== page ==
Day 5 of The $35 Challenge sees me a tad tired of coming home from work and having no choice but to make dinner (and tomorrows’ lunch) from scratch. Don’t get me wrong, I cook dinner at least 5 days a week but sometimes that could be just grilling a steak or making a salad. I haven’t chopped this many veggies on a regular basis since I was vegetarian.
I’ve been saving a treat for later in the week, knowing that we were going to get sick of veg-heavy meals. Maybe it wasn’t a great idea as piza is a bit labour intensive, but I sucked it up and got on with it. This meal is the ultimate in frugality- it takes one portion of pizza dough (care of The Australian Women’s Weekly) and divides it into three so-thin-you-can-cut-them-with-scissors pizzas.
We’re four days into The $35 Challenge and still going strong. The support in the blogosphere/twitterverse has been fantastic, and while we may not raise a ton of money this year, we’re definitely raising awareness of poverty.
I am planning to run the $35 Challenge every year during Anti-poverty week so hopefully it’ll just get bigger and better. If you can’t do it this week, why not next week, or the week after that? It’s never too late, drop me an email and I’ll add you to our tally. Or, if you donate to OzHarvest for the $35 Challenge, let me know.
Yesterday Emma over at Love Thy Kitchen posted an update on what she’s been eating so far. By the second day she’d spent only $8 and doesn’t feel like she’s going without, and I have to say, neither do I.
If anything my household is eating healthier than usual this week. Everything is packed with veggies, and I’m squeezing the last ounce of flavour out of every meal. My cooking is also a hell of a lot more creative. I made this salad which came out of nowhere and blew my mind. I keep forgetting just how much limitation breeds creativity.
Yesterday afternoon, in the midst of wishing I could run out and grab a coffee I got an email from Luci, a woman living on the disability pension.
Luci feeds her whole family for $100-$150 each week. All 7 of them. That’s $14-$21 per person, per week.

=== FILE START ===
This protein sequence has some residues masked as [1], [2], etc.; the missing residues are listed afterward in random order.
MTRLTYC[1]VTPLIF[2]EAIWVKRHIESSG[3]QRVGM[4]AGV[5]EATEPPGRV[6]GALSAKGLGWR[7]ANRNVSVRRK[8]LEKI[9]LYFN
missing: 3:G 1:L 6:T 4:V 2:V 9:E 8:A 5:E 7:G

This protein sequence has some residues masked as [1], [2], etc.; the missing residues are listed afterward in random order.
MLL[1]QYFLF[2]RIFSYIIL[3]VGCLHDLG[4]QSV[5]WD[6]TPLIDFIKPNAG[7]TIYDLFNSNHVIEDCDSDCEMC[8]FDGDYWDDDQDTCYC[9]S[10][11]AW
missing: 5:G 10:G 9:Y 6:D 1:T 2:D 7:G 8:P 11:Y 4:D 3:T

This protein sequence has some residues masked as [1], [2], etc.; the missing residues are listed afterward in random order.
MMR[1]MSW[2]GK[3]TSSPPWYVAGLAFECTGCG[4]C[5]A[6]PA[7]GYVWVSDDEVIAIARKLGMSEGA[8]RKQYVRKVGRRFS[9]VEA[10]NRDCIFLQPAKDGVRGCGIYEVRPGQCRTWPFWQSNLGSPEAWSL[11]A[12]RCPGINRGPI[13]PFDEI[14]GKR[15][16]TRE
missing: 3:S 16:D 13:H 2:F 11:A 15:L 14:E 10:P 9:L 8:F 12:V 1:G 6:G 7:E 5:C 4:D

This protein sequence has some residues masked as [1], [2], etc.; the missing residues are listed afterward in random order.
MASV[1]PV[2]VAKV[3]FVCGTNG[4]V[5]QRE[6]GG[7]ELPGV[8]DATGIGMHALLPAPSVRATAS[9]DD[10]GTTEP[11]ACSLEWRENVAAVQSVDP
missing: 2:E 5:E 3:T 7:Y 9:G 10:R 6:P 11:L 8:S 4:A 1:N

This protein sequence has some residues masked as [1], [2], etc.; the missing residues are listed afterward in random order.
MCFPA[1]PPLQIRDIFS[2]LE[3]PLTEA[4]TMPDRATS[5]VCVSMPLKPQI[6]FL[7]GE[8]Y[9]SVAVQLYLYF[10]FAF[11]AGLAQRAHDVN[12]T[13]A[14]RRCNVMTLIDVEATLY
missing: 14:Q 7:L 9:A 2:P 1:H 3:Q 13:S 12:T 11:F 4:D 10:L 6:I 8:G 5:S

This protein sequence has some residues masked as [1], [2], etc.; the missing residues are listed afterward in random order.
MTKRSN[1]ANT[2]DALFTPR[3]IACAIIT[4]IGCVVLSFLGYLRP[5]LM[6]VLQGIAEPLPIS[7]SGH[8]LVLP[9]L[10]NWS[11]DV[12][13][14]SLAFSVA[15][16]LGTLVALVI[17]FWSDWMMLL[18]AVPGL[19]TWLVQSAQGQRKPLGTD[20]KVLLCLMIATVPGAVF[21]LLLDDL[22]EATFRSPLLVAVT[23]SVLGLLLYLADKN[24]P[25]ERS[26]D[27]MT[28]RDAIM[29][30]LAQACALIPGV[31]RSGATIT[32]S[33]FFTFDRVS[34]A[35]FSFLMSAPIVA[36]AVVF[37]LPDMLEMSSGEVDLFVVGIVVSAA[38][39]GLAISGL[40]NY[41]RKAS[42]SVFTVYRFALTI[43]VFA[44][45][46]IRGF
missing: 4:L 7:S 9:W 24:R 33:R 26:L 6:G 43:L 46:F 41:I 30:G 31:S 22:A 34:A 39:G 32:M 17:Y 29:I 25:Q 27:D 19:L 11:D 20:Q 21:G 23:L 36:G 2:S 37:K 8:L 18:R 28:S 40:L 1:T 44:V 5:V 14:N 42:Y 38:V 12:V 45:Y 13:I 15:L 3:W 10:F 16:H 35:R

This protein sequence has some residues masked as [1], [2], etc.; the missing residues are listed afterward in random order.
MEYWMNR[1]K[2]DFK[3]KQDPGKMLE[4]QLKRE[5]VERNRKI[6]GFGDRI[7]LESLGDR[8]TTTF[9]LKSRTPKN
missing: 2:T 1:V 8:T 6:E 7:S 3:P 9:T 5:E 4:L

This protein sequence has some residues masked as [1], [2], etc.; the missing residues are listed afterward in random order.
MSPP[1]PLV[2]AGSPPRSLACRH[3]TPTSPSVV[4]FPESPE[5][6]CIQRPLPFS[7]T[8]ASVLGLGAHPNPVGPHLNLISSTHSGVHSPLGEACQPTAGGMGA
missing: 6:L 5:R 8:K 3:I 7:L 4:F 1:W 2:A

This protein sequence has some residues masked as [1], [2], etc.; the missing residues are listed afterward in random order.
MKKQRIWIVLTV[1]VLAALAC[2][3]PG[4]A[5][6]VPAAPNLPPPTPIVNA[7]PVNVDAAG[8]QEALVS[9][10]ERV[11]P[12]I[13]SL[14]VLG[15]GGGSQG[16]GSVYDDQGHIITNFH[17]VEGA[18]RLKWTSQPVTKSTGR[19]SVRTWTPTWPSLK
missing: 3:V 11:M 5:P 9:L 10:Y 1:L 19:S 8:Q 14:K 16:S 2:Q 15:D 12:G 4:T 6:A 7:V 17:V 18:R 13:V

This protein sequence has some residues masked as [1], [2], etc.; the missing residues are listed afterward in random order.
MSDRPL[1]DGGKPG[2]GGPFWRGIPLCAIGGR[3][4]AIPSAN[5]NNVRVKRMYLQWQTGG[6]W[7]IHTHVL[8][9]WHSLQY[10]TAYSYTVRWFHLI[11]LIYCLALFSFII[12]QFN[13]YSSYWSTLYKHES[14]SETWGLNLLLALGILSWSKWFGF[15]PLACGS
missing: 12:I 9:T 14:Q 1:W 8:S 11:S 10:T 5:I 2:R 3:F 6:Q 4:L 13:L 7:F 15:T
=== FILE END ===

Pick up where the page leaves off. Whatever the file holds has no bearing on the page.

Sure, shared food costs may help – the cost of food for a family of 4, for example, is less per person than for a single person living alone. But $150 to feed 7 people is nothing in Australia, especially with the increase in cost of living.
As is true of so many things, Luci and her family pull it together each week through their own ingenuity. They’re not starving, although she admits that things are getting harder as food gets more expensive.
I chose this image as I doubt I’ll ever see so much fruit in our apartment ever again.
Yesterday, we grabbed the few grocery store items we needed at woolies. This was relatively stress-free as the number of things we needed was dictated by our budget – $35 x 2. At woolies we spent about $18 and this got us cottage cheese, 2 litres of milk, tinned tomatoes, 59 cent spaghetti, frozen spinach and not much else. It took all of 10 minutes and at this made me wonder if maybe extreme cost cutting is the way to go.
However, this morning at Paddy’s Market (Haymarket) was more of a trial. We only had one shopping bag with us and I had decided we needed to buy heaps of fruit because we never eat fruit so now is obviously the time to start. We spent about half our budget there and walked out with more fruit and veg than we could carry. I wondered how we’d feed ourselves on such a budget if we didn’t have a really cheap market nearby.
- Aerpress means no more shit #travelcoffee and #workcoffee
- Why I write and four ace bloggers who do it better
- The five best things I ate in London
- Shoreditch is awesome, airports are not
- I quit sugar? Do I bollocks.
- Cubao Street Food, Alexandria
- The Reformatory Caffeine Lab, Surry Hills
- Brewtown Newtown
- Stay caffeinated over Christmas
- Gumption by Coffee Alchemy, Sydney CBD
Popular posts this month…
- Amaretti – The no-fuss treat posted on November 18, 2010
- 5 tips for perfect espresso posted on November 23, 2010
- Boysenberry Banana Sorbet posted on November 26, 2010
- Rich Portuguese Custard posted on November 29, 2010
- Desert Island Potatos posted on December 3, 2010
- Sri Lankan Spinach with Coconut posted on December 10, 2010
- Mousse Chocolate and other peoples’ families posted on December 15, 2010
- The quest for Mex part 1 – Mexican Red Rice posted on December 17, 2010
This work is licensed under a Creative Commons Attribution-NonCommercial 2.5 Australia License.
Disclaimer:All opinions in this blog are mine, an everyday, real-life person. I do not accept payment for reviews and nor do I write sponsored posts. I do not endorse the content of the comments herein.